Autism Impact Fund closes $60 million first fund and broadens its scope

Millions of people around the world are affected by autism spectrum disorder (ASD). Both as kids and later in life, these individuals and their families need better detection, treatment and support solutions that will help them live with autism. But until recently, that wasn’t a space that startups and investors ventured into.

Autism Impact Fund (AIF) was a pioneer when it emerged in 2021, three years after the son of its co-founder and managing partner, Chris Male, was diagnosed with ASD. A joint effort of Male and others, its ambition was to become “the investment and innovation arm of the autism community,” Male told TechCrunch.

Since then, startups in the neurodiversity space gathered momentum, and so did AIF, which recently closed its first fund at $60 million. As a first-of-its-kind fund, exceeding its target is no small feat, especially in an incredibly difficult environment. (The original target was $50 million.)

AIF is a VC fund, not a charity, and Male is also vocal about it. “We’ve got great collaborations with the nonprofits, with the foundations, and we are very intentional in our regard to drive returns. […] We aim to deliver really strong returns while revolutionizing the status quo for autism and everything in the space through the venture capital model.”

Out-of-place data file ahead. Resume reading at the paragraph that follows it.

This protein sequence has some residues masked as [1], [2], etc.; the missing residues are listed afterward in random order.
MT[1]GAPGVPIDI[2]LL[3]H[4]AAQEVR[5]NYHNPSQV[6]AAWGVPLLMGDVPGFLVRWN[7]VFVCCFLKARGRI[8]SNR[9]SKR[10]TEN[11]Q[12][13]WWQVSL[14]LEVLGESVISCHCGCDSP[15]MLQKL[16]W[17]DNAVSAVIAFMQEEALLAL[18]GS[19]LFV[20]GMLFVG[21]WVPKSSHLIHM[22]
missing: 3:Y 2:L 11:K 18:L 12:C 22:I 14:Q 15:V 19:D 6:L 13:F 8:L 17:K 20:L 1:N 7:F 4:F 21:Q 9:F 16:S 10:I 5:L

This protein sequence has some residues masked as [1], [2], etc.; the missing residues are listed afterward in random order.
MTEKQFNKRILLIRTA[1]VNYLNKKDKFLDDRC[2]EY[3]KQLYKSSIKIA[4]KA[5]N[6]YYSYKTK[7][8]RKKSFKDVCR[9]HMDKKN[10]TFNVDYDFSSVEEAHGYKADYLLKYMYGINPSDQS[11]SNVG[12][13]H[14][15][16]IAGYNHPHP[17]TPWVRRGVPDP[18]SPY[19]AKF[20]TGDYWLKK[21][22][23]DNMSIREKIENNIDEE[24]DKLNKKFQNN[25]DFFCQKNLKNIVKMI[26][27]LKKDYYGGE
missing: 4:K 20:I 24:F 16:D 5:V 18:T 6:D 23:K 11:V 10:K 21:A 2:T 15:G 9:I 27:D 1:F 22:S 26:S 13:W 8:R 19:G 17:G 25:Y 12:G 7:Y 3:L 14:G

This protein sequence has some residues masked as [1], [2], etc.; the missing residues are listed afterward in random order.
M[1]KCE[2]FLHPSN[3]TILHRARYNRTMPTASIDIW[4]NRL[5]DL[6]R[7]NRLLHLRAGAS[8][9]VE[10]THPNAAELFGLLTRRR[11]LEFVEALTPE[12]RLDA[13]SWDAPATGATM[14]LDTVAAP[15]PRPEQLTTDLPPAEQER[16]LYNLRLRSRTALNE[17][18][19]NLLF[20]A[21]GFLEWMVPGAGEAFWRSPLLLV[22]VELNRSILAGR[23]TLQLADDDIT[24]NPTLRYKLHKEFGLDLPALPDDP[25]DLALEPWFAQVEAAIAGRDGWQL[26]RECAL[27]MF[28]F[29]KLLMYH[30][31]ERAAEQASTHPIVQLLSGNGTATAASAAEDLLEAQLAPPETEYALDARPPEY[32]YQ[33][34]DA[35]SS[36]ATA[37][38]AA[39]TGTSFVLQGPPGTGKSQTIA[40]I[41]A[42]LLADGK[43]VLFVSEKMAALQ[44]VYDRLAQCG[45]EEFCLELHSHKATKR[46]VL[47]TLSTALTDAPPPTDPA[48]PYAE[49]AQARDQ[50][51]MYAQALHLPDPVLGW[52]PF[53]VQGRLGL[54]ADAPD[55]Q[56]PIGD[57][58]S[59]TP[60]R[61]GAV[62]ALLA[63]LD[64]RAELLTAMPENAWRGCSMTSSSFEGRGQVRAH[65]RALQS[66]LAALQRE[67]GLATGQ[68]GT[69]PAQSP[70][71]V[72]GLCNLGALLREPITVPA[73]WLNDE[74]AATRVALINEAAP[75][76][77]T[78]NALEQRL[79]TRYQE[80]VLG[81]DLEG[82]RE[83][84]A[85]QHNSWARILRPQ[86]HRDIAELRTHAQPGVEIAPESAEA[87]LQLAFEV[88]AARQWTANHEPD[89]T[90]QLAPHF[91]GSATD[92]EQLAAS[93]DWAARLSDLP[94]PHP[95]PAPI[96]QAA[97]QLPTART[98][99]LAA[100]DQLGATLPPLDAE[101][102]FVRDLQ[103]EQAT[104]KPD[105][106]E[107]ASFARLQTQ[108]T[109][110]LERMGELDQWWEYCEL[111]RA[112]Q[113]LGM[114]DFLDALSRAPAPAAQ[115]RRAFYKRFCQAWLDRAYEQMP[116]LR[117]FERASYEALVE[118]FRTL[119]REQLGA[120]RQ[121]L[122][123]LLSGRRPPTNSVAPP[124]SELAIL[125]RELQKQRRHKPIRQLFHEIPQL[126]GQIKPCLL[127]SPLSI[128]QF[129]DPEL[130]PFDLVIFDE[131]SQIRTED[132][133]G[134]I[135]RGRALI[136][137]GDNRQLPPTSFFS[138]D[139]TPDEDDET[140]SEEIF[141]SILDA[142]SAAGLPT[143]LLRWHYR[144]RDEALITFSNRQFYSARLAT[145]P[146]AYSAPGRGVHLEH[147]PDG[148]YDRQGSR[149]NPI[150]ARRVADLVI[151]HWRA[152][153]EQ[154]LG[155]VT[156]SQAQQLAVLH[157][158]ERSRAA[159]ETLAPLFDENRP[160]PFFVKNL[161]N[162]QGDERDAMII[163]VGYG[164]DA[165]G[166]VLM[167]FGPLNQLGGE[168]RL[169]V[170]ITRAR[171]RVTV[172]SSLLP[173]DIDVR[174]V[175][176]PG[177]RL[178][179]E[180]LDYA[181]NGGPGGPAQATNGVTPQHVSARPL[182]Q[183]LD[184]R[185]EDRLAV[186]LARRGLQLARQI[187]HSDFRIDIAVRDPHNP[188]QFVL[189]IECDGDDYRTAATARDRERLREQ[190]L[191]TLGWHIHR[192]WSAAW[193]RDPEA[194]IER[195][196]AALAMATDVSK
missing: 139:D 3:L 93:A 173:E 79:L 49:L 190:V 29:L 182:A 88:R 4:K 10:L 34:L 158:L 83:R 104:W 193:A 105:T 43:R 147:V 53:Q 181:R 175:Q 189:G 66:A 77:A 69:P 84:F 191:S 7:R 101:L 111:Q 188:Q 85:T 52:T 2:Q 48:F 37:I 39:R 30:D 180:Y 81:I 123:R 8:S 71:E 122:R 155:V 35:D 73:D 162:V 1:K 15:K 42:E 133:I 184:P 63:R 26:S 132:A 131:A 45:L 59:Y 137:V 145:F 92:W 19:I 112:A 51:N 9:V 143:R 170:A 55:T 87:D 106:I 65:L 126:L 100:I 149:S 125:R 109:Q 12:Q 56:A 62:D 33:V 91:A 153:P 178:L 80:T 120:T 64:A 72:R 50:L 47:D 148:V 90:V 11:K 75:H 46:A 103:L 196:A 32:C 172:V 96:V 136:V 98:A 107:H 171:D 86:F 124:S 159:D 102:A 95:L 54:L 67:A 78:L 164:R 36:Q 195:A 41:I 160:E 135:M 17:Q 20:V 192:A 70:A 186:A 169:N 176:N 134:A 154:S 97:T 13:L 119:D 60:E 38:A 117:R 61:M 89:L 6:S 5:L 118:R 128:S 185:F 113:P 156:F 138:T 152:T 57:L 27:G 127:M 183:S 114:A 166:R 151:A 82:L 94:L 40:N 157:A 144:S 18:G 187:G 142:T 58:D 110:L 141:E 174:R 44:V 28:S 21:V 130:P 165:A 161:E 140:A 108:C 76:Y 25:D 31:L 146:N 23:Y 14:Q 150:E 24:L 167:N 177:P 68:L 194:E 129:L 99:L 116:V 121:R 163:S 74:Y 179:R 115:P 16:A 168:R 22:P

AIF’s limited partners include Uber CEO Dara Khosrowshahi, Brian Jacobs from Emergence Capital Partners and Bob Nelsen, a co-founder and managing director of ARCH Venture Partners, who also sit on its advisory board. Male didn’t want to tell their personal stories for them, but AIF’s individual backers often have personal connections to autism.

However, institutional LPs such as investment firms Fairfield-Maxwell and Ferd also support AIF, “which obviously was very helpful to get us to that scale,” Male said. It is also one more sign of change. “The operators that are entering the space are no longer just family members wanting to help; it’s really sophisticated business operators that are seeing an opportunity to affect wholesale change, and it’s really cool.”

A broad portfolio

Some VC funds wait for a full close to start deploying capital, but not AIF. Because it needed to prove itself and its thesis, it started investing since its first close. With 12 startups in its portfolio, it will start raising its second fund in the next six to nine months, and Male already reports inbound interest.

That companies in AIF’s portfolio raised follow-on rounds from other investors is a strong validation signal. For instance, CVS Health Ventures led a $40 million Series D extension round of investment into healthcare startup Cortica in October. Other signals are harder to measure, but still important. Male told TechCrunch that AIF has strong access even to oversubscribed deals, and even when its check is not the largest, there’s a sense that it’s “a stamp of approval to the market and to the community that this is a validated, well-run entity.”